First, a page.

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Rialto Capital, a subsidiary of homebuilder Lennar Corp. ($41.76 -1.46%), is coming to market with a new commercial mortgage-backed securitization deal. Or at least, the deal is unlike anything seen in some time.
The deal is a paltry $132 million, rated BBB by both Fitch Ratings and Moody's Investors Service, but what's even more notable is this deal is unlike anything seen on the market since the credit crisis began. New trends in CMBS pool highly granular loans with high capitalization rates.
This is different.
Rialto Capital Series 2012-LT1 is a securitization of loans with little to no cash flow. Nearly all the loans are nonperforming, pooled from hotels, offices and retail properties in the Rialto real estate portfolio. Less than 28% still generate money from tenants.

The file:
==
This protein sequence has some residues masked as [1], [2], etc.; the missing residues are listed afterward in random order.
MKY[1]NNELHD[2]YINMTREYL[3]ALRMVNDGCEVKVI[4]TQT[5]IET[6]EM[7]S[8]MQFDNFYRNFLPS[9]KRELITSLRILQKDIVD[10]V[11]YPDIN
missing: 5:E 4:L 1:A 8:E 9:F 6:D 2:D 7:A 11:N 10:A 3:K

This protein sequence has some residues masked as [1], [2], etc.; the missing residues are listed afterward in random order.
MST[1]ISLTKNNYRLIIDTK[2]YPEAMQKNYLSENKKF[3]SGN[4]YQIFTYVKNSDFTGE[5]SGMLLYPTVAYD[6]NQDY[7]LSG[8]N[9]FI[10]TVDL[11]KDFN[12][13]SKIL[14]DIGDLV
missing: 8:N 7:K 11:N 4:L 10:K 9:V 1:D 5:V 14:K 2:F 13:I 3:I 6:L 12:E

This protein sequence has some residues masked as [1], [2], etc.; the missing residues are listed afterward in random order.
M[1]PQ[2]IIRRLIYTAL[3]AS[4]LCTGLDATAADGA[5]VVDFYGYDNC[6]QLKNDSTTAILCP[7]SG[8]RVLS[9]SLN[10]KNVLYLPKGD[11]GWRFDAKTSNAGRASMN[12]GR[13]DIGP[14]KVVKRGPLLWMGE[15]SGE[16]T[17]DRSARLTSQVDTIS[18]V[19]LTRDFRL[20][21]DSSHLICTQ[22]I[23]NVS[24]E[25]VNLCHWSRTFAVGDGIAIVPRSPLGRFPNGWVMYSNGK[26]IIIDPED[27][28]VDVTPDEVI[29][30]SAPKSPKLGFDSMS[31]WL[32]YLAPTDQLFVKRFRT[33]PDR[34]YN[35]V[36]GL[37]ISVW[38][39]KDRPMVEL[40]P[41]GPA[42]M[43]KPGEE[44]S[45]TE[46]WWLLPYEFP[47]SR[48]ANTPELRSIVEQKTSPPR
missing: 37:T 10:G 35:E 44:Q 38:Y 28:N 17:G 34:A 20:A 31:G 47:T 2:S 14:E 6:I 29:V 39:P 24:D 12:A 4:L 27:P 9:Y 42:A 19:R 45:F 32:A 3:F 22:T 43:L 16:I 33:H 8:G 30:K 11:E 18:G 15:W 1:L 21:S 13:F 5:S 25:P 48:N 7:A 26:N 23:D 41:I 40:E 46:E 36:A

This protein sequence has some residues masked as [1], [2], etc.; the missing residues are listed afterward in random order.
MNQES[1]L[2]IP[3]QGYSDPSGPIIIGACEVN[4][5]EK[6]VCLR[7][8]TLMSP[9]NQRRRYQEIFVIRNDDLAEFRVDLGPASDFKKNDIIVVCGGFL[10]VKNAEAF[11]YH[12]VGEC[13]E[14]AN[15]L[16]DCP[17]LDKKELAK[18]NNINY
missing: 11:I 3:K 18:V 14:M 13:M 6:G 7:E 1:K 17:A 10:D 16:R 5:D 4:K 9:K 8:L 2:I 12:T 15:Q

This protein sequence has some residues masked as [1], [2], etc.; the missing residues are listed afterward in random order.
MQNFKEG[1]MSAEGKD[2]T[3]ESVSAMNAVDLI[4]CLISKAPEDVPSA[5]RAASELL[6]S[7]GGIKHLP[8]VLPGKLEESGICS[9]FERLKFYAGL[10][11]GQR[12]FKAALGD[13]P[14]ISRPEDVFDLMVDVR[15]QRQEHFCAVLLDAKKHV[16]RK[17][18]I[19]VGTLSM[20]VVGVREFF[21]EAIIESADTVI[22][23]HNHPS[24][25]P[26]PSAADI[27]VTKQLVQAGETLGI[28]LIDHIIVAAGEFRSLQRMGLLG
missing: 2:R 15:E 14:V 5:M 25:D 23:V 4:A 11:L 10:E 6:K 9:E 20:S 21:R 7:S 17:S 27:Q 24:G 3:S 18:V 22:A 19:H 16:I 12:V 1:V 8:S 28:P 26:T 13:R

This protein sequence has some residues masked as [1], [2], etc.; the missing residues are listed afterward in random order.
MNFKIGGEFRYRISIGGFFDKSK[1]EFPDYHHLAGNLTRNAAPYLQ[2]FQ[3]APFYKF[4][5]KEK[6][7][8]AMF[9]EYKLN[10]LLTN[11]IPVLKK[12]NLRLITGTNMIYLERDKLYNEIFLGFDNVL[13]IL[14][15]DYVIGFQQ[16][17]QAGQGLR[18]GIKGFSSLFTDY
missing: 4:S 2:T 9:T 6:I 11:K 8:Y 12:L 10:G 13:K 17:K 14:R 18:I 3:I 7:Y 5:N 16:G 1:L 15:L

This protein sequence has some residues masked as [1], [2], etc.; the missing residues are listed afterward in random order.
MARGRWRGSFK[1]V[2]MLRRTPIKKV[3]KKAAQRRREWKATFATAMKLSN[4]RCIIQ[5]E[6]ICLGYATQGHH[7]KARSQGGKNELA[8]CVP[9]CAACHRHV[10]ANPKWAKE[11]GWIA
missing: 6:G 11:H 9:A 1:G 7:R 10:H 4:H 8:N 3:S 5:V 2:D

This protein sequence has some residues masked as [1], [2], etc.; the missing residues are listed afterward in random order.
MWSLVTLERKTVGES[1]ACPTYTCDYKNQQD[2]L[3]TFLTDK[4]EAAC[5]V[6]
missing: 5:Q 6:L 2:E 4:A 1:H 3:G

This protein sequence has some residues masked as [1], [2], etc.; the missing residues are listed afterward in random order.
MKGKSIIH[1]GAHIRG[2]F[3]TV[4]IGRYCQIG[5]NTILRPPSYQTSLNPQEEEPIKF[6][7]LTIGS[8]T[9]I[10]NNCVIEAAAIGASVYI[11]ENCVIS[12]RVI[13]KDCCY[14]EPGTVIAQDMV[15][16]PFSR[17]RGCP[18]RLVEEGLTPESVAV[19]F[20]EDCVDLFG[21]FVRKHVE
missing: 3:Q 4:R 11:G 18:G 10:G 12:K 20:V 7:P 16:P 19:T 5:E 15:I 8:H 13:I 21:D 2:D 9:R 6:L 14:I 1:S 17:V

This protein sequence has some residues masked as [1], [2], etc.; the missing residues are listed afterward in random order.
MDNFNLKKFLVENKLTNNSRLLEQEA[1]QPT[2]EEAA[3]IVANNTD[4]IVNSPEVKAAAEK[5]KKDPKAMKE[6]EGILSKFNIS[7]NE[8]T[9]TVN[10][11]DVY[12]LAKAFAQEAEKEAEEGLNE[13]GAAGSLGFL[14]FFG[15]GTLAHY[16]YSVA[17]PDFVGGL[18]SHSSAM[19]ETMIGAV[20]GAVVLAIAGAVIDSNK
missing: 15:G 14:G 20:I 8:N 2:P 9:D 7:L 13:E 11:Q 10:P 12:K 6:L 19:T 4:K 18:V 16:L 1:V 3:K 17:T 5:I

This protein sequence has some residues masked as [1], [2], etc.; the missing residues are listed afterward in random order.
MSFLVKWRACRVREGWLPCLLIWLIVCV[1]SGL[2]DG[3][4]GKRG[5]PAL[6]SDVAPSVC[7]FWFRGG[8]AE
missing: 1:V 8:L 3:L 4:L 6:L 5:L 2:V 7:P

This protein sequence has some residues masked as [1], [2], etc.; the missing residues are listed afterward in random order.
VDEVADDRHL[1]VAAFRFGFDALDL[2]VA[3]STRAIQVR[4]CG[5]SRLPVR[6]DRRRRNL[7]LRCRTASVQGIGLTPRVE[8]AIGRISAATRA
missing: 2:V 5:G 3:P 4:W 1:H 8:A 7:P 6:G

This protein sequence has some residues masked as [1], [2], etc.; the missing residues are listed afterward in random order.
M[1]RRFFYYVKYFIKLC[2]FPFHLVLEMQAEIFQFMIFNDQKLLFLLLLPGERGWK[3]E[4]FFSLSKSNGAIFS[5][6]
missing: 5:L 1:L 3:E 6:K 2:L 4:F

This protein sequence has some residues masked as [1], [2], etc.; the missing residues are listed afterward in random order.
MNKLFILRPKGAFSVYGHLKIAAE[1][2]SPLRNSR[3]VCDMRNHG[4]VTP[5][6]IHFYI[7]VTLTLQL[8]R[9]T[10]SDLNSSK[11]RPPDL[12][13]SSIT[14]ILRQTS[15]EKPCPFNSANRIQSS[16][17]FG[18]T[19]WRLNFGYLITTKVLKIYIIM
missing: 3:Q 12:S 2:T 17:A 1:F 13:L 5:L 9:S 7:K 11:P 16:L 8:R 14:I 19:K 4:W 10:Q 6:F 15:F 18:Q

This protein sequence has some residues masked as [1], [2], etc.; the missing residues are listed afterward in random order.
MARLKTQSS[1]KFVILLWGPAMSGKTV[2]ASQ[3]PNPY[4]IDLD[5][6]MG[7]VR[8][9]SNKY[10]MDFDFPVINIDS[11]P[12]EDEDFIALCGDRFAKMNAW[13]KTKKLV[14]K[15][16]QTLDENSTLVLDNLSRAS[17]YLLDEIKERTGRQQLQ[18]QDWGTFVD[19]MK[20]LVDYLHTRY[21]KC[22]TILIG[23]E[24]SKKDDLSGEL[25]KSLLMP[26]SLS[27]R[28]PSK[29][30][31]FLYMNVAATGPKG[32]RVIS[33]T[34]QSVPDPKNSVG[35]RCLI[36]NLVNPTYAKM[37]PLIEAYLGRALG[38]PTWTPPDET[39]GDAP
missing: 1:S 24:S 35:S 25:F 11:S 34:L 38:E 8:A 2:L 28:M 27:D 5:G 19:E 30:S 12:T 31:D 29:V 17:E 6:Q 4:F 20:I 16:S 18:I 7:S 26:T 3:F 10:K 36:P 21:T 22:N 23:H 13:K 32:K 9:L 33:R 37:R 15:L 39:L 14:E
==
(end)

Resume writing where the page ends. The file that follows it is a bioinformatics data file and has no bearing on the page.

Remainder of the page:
It may sound like a risky investment, but actually these types of securitization were not uncommon 10 years ago.
Because the deals are in liquidation, investors join the fray while the properties are already being wound down. This means payouts come quicker and are forwarded into the secondary market by draining the reserve fund of those properties.
"Unlike traditional CMBS transactions, all collections are aggregated and applied to a single waterfall, and no proceeds will be distributed to the equity holders until the notes have been paid in full," according to the presale report from Fitch Ratings.
One risk, Moody's states, is that Rialto can restructure the deals as it deems pertinent, as with a loan being modified into a performing property.
"Loans receiving extensions could then be sold as performing loans or held until maturity," the ratings agency said, indicating a possible loss to the CMBS investor.
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